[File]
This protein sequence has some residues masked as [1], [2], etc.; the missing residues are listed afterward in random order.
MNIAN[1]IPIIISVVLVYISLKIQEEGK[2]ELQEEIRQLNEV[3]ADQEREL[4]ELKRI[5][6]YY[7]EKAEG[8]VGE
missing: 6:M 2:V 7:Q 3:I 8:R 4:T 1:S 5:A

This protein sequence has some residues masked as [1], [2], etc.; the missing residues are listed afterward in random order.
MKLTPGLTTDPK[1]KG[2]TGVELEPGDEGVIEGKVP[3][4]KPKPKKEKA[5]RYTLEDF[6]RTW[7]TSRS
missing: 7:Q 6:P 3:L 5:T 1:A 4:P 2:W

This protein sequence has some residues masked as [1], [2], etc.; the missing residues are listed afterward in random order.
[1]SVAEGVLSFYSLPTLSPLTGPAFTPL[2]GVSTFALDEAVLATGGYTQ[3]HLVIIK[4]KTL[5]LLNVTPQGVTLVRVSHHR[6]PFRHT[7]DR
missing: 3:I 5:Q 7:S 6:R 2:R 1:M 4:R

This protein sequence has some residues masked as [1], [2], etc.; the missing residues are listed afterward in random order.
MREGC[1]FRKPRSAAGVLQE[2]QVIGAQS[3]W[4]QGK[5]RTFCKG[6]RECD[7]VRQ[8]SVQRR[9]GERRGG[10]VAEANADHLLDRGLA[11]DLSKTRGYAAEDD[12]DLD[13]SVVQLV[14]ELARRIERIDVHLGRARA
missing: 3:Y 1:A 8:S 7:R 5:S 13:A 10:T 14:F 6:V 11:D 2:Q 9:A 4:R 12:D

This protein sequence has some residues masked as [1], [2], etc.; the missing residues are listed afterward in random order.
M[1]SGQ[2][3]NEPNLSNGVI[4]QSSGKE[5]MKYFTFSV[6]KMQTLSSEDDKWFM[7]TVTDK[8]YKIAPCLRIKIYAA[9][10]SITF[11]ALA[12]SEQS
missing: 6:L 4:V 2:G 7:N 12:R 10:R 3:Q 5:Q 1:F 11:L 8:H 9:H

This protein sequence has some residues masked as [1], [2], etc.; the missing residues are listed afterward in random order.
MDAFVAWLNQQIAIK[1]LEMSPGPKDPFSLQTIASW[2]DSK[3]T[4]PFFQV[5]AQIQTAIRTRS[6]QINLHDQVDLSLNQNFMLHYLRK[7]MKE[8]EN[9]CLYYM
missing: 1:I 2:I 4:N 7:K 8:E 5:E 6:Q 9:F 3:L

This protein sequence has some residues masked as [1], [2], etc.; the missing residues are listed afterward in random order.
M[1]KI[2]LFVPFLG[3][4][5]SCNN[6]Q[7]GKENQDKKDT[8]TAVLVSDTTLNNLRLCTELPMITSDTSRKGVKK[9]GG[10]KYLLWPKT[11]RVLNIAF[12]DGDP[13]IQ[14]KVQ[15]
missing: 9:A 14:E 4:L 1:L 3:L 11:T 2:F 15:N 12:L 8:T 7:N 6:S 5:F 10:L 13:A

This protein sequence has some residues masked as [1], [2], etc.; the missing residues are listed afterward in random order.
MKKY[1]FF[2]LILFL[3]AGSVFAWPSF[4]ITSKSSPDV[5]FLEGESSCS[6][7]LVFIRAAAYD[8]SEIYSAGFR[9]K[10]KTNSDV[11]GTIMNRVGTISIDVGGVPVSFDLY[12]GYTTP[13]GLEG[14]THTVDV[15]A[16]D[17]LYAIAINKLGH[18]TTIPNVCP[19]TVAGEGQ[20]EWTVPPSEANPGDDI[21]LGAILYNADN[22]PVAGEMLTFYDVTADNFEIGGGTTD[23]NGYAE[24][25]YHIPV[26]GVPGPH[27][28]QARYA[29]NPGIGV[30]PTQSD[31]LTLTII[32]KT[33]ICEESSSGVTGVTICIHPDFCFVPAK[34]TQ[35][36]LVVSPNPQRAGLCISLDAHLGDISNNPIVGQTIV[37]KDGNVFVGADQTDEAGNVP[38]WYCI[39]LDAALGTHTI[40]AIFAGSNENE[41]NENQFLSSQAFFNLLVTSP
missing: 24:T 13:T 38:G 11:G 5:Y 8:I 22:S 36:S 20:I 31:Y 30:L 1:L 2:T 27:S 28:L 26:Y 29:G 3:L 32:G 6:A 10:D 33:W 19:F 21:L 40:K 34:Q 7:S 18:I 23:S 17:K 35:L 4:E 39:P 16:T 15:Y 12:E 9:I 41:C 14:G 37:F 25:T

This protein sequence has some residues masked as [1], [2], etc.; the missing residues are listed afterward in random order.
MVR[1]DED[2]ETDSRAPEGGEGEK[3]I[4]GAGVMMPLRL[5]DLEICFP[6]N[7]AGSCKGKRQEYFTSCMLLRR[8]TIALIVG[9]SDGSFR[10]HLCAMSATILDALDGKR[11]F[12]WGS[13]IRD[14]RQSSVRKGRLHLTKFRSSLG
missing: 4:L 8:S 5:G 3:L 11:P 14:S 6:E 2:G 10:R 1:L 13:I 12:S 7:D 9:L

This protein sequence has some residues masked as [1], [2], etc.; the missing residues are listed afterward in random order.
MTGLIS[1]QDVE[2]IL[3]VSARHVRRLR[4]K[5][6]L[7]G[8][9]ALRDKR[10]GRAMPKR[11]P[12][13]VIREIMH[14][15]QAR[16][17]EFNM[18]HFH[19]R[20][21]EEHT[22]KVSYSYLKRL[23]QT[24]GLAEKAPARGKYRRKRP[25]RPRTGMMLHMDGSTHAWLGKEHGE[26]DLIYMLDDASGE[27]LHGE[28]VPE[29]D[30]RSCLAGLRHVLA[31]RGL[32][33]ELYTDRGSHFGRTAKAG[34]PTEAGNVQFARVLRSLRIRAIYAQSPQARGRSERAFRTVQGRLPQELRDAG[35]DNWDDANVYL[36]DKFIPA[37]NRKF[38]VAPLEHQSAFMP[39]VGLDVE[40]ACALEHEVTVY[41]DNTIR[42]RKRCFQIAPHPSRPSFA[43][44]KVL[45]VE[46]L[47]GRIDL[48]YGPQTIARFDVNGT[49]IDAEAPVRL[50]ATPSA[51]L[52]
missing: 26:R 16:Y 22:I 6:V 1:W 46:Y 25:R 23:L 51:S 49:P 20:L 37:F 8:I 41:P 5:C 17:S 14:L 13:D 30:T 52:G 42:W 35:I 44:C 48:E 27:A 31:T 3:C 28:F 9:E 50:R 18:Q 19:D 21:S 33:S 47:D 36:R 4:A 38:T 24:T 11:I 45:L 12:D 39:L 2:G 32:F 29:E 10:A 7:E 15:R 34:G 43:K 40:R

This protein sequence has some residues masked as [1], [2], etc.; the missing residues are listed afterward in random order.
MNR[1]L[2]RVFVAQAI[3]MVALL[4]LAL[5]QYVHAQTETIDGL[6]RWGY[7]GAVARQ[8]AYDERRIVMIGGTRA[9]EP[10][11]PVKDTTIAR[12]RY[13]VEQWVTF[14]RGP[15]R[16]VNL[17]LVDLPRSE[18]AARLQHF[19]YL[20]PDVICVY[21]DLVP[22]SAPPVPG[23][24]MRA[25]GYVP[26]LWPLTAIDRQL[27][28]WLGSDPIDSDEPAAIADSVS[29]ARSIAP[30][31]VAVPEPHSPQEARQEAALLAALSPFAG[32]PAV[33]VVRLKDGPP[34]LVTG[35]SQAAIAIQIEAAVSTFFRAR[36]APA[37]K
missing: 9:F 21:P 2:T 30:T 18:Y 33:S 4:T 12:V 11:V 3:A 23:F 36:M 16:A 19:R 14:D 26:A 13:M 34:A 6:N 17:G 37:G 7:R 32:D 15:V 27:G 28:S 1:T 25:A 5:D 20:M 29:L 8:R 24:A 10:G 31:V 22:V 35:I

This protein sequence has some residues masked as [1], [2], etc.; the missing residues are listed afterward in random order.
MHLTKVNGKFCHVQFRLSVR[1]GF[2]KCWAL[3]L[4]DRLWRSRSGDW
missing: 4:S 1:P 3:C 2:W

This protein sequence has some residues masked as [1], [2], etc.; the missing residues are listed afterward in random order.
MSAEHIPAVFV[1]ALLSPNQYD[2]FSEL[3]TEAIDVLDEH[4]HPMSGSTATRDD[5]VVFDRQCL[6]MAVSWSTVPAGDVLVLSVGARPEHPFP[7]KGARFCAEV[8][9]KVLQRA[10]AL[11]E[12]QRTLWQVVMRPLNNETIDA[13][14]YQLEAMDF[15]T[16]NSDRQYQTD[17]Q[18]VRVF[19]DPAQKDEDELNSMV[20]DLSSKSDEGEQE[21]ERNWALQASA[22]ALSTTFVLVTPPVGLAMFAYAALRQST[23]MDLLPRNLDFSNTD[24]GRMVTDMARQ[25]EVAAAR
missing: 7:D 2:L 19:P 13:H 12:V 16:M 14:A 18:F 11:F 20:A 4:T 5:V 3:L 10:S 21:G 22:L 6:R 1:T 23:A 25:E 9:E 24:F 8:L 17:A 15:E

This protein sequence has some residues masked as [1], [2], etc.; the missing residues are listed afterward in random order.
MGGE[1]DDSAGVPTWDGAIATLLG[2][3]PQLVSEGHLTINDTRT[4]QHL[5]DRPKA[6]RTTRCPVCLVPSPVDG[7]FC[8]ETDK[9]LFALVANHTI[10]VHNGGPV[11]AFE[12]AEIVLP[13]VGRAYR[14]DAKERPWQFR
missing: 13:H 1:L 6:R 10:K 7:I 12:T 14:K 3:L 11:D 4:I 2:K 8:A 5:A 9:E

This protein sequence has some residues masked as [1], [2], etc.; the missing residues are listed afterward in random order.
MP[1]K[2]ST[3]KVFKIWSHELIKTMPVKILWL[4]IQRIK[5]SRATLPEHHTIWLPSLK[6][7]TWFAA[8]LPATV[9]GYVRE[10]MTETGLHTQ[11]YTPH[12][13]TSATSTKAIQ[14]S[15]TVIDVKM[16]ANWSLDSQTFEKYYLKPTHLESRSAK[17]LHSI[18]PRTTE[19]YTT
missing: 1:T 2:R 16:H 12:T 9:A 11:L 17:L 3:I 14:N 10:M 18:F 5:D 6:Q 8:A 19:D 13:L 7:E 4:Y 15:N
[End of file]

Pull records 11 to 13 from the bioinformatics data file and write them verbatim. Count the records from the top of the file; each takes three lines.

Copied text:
This protein sequence has some residues masked as [1], [2], etc.; the missing residues are listed afterward in random order.
MNR[1]L[2]RVFVAQAI[3]MVALL[4]LAL[5]QYVHAQTETIDGL[6]RWGY[7]GAVARQ[8]AYDERRIVMIGGTRA[9]EP[10][11]PVKDTTIAR[12]RY[13]VEQWVTF[14]RGP[15]R[16]VNL[17]LVDLPRSE[18]AARLQHF[19]YL[20]PDVICVY[21]DLVP[22]SAPPVPG[23][24]MRA[25]GYVP[26]LWPLTAIDRQL[27][28]WLGSDPIDSDEPAAIADSVS[29]ARSIAP[30][31]VAVPEPHSPQEARQEAALLAALSPFAG[32]PAV[33]VVRLKDGPP[34]LVTG[35]SQAAIAIQIEAAVSTFFRAR[36]APA[37]K
missing: 9:F 21:P 2:T 30:T 18:Y 33:S 4:T 12:V 11:V 3:A 23:F 36:M 16:A 19:R 14:D 26:A 13:M 34:A 6:N 17:G 37:G 7:R 32:D 15:V 27:G 28:S 1:T 25:A 5:D 20:M 29:L 8:R 24:A 10:G 31:V 22:V 35:I

This protein sequence has some residues masked as [1], [2], etc.; the missing residues are listed afterward in random order.
MHLTKVNGKFCHVQFRLSVR[1]GF[2]KCWAL[3]L[4]DRLWRSRSGDW
missing: 4:S 1:P 3:C 2:W

This protein sequence has some residues masked as [1], [2], etc.; the missing residues are listed afterward in random order.
MSAEHIPAVFV[1]ALLSPNQYD[2]FSEL[3]TEAIDVLDEH[4]HPMSGSTATRDD[5]VVFDRQCL[6]MAVSWSTVPAGDVLVLSVGARPEHPFP[7]KGARFCAEV[8][9]KVLQRA[10]AL[11]E[12]QRTLWQVVMRPLNNETIDA[13][14]YQLEAMDF[15]T[16]NSDRQYQTD[17]Q[18]VRVF[19]DPAQKDEDELNSMV[20]DLSSKSDEGEQE[21]ERNWALQASA[22]ALSTTFVLVTPPVGLAMFAYAALRQST[23]MDLLPRNLDFSNTD[24]GRMVTDMARQ[25]EVAAAR
missing: 7:D 2:L 19:P 13:H 12:V 16:M 14:A 18:F 11:F 20:A 4:T 5:V 3:L 10:S 21:G 22:L 6:R 1:T 23:A 25:E 9:E 24:F 8:L 17:A 15:E